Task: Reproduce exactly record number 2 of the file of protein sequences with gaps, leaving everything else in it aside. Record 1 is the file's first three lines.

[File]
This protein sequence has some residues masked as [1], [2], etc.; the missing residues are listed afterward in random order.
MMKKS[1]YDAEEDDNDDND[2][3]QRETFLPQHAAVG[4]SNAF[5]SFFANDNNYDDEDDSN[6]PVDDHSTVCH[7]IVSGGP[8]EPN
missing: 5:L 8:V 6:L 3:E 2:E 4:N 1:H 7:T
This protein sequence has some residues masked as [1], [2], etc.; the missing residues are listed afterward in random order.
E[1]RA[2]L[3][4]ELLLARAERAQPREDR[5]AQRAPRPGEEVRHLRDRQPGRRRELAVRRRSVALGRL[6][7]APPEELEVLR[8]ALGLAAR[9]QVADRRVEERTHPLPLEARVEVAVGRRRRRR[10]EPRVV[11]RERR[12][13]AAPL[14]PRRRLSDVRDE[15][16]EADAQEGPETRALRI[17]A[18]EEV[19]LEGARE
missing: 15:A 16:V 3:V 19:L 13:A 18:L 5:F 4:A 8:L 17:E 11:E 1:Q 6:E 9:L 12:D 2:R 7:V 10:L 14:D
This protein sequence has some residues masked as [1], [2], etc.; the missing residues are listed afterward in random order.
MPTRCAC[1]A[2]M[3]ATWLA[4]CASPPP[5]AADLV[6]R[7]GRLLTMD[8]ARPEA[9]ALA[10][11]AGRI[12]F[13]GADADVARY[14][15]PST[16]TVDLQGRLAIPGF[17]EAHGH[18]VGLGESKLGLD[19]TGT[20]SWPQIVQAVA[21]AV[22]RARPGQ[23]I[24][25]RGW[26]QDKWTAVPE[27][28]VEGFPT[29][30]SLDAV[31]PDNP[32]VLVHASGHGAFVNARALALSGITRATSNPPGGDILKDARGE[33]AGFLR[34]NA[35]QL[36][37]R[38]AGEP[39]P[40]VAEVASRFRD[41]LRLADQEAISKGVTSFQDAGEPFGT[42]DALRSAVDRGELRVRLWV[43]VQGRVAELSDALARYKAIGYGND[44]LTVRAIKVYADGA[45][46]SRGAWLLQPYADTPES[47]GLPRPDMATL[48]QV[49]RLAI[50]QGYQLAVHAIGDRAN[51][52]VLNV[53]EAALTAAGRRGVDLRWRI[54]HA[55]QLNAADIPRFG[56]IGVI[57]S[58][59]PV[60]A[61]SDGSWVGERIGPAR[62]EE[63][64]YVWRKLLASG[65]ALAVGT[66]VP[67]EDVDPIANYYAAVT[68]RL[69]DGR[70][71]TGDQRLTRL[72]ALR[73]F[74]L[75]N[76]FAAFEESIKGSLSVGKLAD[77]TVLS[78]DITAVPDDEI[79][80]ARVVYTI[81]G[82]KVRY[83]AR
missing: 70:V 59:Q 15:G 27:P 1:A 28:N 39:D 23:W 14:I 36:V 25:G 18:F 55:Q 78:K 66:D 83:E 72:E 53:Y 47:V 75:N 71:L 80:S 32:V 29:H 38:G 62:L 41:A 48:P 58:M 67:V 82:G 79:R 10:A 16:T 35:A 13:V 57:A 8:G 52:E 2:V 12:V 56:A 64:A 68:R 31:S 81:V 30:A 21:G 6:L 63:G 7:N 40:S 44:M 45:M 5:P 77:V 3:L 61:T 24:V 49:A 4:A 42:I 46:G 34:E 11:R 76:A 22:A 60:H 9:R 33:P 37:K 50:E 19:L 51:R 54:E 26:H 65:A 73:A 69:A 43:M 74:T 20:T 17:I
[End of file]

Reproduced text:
This protein sequence has some residues masked as [1], [2], etc.; the missing residues are listed afterward in random order.
E[1]RA[2]L[3][4]ELLLARAERAQPREDR[5]AQRAPRPGEEVRHLRDRQPGRRRELAVRRRSVALGRL[6][7]APPEELEVLR[8]ALGLAAR[9]QVADRRVEERTHPLPLEARVEVAVGRRRRRR[10]EPRVV[11]RERR[12][13]AAPL[14]PRRRLSDVRDE[15][16]EADAQEGPETRALRI[17]A[18]EEV[19]LEGARE
missing: 15:A 16:V 3:V 19:L 13:A 18:L 5:F 4:A 8:L 17:E 11:E 1:Q 6:E 9:L 12:D 2:R 7:V 10:L 14:D